Home Music Baba Harare explaines genesis of controversy, accuses Enzo Ishall of sound theft

Baba Harare explaines genesis of controversy, accuses Enzo Ishall of sound theft

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Jiti musician Baba Harare has responded to accusations of song theft and imitation from the Zimdancehall chanter, Enzo Ishall.

Baba Harare is riding high with the release of his album Prove Them Wrong which hit streaming services last week.

The album carries the song “Ahee” which eerily sounds like a rip-off of “Tiza” which was released earlier this year by Enzo Ishall. The similarities go beyond the music, extending to the music videos for both tracks. Enzo Ishall subtly addressed this issue on social media, humorously suggesting that he should now be referred to as “Baba Zimbabwe” because Baba Harare appeared to have borrowed inspiration from his song, “Tiza.”

However, in an interview with Butterphly on source, Baba Harare candidly explained the genesis of the controversy. He adamantly denied copying Enzo Ishall’s song, asserting that it was, in fact, Enzo Ishall who had borrowed elements from his unique Jiti sound.

According to Baba Harare, he approached producer Nyasha Timbe, responsible for both “Tiza” and “Ahee,” at a time when Jiti music wasn’t on the producer’s radar. Baba Harare played a pivotal role in convincing Timbe to venture into the Jiti genre. He detailed how he personally recorded the distinctive drum beats that serve as the foundation for both “Ahee” and “Tiza.”

“His song? That’s my song. Akangoisa ma lyrics pa beat rangu reJiti. Do you know kuti my producer Nyasha Timbe anga asinga produse Jiti. So ini pandakatanga kushanda naye ndini ndakatomutenhesa kuti atange kuita Jiti. Ukateerera drum riri pana Tiza idrum riripasong yangu “Akanaka”. Ma rows see ndini ndakamagadzira. So Nyasha achitogadzira aitondiudza achiti ndinogadzira chinhu chakadai chakadai,” Baba Harare explained.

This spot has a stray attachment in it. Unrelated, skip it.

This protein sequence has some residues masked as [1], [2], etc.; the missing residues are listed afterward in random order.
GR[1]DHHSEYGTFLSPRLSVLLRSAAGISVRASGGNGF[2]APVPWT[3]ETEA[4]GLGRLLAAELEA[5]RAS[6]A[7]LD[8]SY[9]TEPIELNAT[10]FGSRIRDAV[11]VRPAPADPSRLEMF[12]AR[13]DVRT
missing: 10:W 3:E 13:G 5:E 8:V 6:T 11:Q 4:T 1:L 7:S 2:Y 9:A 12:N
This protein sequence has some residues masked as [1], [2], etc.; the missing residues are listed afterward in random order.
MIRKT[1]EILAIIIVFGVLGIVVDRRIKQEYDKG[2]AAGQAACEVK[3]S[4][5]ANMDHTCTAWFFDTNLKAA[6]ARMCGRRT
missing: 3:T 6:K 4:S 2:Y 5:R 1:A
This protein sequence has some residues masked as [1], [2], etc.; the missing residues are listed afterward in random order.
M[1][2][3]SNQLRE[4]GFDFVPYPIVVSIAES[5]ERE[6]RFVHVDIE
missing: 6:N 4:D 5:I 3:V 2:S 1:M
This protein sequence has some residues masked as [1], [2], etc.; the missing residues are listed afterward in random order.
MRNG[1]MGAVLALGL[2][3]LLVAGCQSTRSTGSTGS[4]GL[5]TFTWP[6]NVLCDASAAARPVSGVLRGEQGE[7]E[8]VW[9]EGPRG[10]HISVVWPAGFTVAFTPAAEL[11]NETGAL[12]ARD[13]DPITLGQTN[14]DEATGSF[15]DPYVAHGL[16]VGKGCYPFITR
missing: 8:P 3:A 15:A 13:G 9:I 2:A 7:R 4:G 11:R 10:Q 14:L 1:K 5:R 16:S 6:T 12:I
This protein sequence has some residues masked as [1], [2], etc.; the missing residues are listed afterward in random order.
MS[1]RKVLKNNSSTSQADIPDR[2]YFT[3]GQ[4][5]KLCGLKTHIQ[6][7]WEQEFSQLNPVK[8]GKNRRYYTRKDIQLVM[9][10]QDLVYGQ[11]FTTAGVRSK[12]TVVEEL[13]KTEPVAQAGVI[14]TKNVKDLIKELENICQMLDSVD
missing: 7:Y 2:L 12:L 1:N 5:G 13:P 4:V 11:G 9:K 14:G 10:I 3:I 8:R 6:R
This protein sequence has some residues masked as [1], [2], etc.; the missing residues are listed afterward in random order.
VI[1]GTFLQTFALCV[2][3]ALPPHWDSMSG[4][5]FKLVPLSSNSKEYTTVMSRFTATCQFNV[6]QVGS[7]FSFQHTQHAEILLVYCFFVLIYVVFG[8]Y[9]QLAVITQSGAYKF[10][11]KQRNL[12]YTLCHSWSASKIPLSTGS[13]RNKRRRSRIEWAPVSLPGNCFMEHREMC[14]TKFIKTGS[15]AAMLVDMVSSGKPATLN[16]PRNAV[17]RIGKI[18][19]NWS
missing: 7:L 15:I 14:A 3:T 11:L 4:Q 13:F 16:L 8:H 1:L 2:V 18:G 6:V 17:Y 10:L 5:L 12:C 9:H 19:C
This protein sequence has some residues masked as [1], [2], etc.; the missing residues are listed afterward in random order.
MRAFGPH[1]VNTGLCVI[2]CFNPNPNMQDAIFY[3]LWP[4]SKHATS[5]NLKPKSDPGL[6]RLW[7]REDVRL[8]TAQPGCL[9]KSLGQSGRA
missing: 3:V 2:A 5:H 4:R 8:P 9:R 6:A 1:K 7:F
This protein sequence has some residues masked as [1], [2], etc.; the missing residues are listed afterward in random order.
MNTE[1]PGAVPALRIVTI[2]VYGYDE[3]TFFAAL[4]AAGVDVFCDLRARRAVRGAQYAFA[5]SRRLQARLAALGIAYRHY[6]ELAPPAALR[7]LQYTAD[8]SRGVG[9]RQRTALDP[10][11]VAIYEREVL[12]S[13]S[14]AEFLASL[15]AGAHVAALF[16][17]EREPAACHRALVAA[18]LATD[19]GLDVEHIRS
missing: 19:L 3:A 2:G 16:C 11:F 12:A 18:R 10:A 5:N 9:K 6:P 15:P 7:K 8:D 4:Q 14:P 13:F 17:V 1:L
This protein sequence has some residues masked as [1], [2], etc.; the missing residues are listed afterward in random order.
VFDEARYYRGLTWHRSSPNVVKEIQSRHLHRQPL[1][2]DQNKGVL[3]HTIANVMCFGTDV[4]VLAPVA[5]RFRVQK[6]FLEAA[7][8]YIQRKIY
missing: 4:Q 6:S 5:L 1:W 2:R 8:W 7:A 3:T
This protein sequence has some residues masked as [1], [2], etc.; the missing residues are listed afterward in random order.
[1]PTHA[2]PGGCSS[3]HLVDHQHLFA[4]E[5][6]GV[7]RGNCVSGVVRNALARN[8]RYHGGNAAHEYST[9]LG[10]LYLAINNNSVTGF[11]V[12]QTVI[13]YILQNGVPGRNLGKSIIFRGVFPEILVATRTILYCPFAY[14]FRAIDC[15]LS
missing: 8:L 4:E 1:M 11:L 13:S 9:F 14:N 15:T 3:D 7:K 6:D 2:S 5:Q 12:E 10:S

No One Owns a Sound: Baba Harare Tells Enzo Ishall
Baba Harare emphasized that Nyasha Timbe shouldn’t be blamed, highlighting a fundamental truth: no one can claim ownership of a particular sound or genre.

“Haana mhosva. Haana mhosva. Hakuna munhu anonzi muridzi we sound zvake,” Baba Harare said dismissing any accusations that he stole Enzo Ishall’s song.

Later in the interview, Baba Harare confidently asserted that it was Enzo Ishall who was following in his footsteps. He pointed to Enzo’s recent collaborations with artists like Subaru, who had featured in several of his videos previously, as evidence of his influence in the industry.

“Ayehwa. Imi tarisai mavideo angu kubva kudhara. Even musikana waakaenda naye [paakaridza ku Beer Fest] ndi Subaru. Subaru aripamavideo angu anodarika kana four. Baba Generator, Subaru ndiye musikana uya anga ane zambia re red so. Ndiye same person. Ehe. Anotozviziva hake. ku Jiti. Enzo ndewekungodenha,” declared Baba Harare

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